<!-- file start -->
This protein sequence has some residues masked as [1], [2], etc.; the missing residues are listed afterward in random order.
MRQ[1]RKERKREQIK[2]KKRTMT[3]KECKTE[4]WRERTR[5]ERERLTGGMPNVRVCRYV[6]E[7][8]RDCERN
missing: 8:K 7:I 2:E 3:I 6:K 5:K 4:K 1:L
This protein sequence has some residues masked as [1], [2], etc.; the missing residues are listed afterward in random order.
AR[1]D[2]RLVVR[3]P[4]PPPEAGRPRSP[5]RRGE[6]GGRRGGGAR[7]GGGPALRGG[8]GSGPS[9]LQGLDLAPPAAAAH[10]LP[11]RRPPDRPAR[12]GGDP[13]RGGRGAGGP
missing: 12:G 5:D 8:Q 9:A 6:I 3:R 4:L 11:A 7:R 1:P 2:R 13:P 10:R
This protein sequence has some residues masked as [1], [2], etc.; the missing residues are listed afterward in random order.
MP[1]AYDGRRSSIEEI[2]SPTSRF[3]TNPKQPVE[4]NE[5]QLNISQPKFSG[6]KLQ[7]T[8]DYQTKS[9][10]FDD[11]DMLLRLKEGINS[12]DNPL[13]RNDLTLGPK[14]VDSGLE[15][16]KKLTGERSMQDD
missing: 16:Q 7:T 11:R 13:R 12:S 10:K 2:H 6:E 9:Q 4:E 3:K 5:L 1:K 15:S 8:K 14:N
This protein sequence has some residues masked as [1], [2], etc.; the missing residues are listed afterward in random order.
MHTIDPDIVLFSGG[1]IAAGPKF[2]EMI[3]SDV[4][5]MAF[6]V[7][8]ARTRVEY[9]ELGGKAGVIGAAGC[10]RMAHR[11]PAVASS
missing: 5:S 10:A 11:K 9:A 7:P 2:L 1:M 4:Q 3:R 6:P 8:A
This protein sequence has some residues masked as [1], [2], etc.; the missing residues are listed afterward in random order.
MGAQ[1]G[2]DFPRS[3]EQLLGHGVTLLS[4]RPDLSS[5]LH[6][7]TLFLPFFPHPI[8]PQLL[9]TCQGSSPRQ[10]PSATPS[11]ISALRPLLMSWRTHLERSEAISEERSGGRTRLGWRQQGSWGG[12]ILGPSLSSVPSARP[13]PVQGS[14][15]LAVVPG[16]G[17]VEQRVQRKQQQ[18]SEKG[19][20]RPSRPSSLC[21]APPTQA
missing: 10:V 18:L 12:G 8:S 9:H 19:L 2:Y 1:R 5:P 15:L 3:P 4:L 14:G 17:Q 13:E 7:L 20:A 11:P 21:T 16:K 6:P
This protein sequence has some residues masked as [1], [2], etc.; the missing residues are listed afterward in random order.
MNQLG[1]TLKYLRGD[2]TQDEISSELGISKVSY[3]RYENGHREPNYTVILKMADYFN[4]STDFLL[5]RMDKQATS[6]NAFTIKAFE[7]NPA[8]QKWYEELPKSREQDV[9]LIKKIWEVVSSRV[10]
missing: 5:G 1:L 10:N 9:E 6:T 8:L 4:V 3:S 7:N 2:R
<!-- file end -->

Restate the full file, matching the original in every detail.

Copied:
This protein sequence has some residues masked as [1], [2], etc.; the missing residues are listed afterward in random order.
MRQ[1]RKERKREQIK[2]KKRTMT[3]KECKTE[4]WRERTR[5]ERERLTGGMPNVRVCRYV[6]E[7][8]RDCERN
missing: 8:K 7:I 2:E 3:I 6:K 5:K 4:K 1:L
This protein sequence has some residues masked as [1], [2], etc.; the missing residues are listed afterward in random order.
AR[1]D[2]RLVVR[3]P[4]PPPEAGRPRSP[5]RRGE[6]GGRRGGGAR[7]GGGPALRGG[8]GSGPS[9]LQGLDLAPPAAAAH[10]LP[11]RRPPDRPAR[12]GGDP[13]RGGRGAGGP
missing: 12:G 5:D 8:Q 9:A 6:I 3:R 4:L 11:A 7:R 1:P 2:R 13:P 10:R
This protein sequence has some residues masked as [1], [2], etc.; the missing residues are listed afterward in random order.
MP[1]AYDGRRSSIEEI[2]SPTSRF[3]TNPKQPVE[4]NE[5]QLNISQPKFSG[6]KLQ[7]T[8]DYQTKS[9][10]FDD[11]DMLLRLKEGINS[12]DNPL[13]RNDLTLGPK[14]VDSGLE[15][16]KKLTGERSMQDD
missing: 16:Q 7:T 11:R 13:R 12:S 10:K 2:H 6:E 9:Q 4:E 3:K 5:L 1:K 15:S 8:K 14:N
This protein sequence has some residues masked as [1], [2], etc.; the missing residues are listed afterward in random order.
MHTIDPDIVLFSGG[1]IAAGPKF[2]EMI[3]SDV[4][5]MAF[6]V[7][8]ARTRVEY[9]ELGGKAGVIGAAGC[10]RMAHR[11]PAVASS
missing: 5:S 10:A 11:K 9:A 7:P 2:L 1:M 4:Q 3:R 6:P 8:A
This protein sequence has some residues masked as [1], [2], etc.; the missing residues are listed afterward in random order.
MGAQ[1]G[2]DFPRS[3]EQLLGHGVTLLS[4]RPDLSS[5]LH[6][7]TLFLPFFPHPI[8]PQLL[9]TCQGSSPRQ[10]PSATPS[11]ISALRPLLMSWRTHLERSEAISEERSGGRTRLGWRQQGSWGG[12]ILGPSLSSVPSARP[13]PVQGS[14][15]LAVVPG[16]G[17]VEQRVQRKQQQ[18]SEKG[19][20]RPSRPSSLC[21]APPTQA
missing: 10:V 18:L 12:G 8:S 9:H 19:L 2:Y 1:R 5:P 15:L 3:P 4:L 14:G 17:Q 13:E 7:L 20:A 11:P 21:T 16:K 6:P
This protein sequence has some residues masked as [1], [2], etc.; the missing residues are listed afterward in random order.
MNQLG[1]TLKYLRGD[2]TQDEISSELGISKVSY[3]RYENGHREPNYTVILKMADYFN[4]STDFLL[5]RMDKQATS[6]NAFTIKAFE[7]NPA[8]QKWYEELPKSREQDV[9]LIKKIWEVVSSRV[10]
missing: 5:G 1:L 10:N 9:E 6:T 8:L 4:V 3:S 7:N 2:R